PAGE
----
On my palm, your thumb traced lines of poetry

I never read until we met. You recited them,

words formed in nebulae of warm air—

each exhale enclosing our path in its cloud.

Re-Routing. Navigating.

It tapped both of us on the shoulder

but told him first.

He did not tell me—

             I had to wait for it to make an appointment,

             leave a message,

             pencil me in for a talk.

                          The kind that happens behind closed doors.

                          The kind that is prefaced with

                          you should probably sit down for this.

I didn’t tell him I knew. Not for a few days.

But it was there. Watching me from the doorway.

Raising its eyebrows every moment he turned his back.

Well, what are either of you waiting for.

Each moment’s silence plunging its blade into my lungs.

You will leave me for it,

It will hold your hand, help you with your bags when you finally walk out the door.

The flashbulb scenes from our life before are stained with its presence

haphazardly obscured—

             A blurred profile

             The edge of a shirtsleeve

             One smirk, knowing I will later see it seeing me, seeing you, seeing us.

I am the first to smash through the silence,

Throw the photographic evidence at your

feet in a fit of fury

I see it laughing—

             it wants you for itself and this is how it will

                          keep you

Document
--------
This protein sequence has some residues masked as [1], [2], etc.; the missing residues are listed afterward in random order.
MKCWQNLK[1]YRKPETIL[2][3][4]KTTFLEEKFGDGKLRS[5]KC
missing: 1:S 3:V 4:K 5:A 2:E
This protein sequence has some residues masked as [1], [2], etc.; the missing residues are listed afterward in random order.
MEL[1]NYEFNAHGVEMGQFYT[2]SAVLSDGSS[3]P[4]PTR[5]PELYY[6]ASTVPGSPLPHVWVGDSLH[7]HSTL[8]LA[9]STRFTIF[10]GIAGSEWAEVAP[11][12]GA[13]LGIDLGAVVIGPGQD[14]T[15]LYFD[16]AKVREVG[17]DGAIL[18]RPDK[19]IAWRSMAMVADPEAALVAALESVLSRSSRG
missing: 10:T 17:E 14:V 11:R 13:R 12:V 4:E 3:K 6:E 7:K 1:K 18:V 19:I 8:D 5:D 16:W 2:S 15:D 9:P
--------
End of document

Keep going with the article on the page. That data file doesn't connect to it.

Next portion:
trap you

                          overtake you

                          replace me

In the morning

I uncover the spare key, unlock the backdoor

stop and watch him cut into a mango at our counter.

He cradles the half in his palm,

scores the exposed flesh vertically—

I want to tell him it’s risky,

ask him if he’s afraid the blade will break

through the fruit’s skin and puncture his own.

His eyes stay on the new perpendicular lines he carves.

My eyes go to the counter, my mug full and waiting.

We sit in silence broken apart by the

muffled squish of his thumb gouging cubes of yellow.

To the mango he mumbles

I’m glad you’re back.

I take honey from the cabinet and stir it into my tea,

summon an amber whirlpool.

To its darkness I nod,

the past singing behind my clenched teeth.

There’s nothing new I can say.

Nothing sacred in the mundane

pulling of meat from cheeks

sticky with juice.



1. (noun)

the light that breaks through the spaces where curtains do not close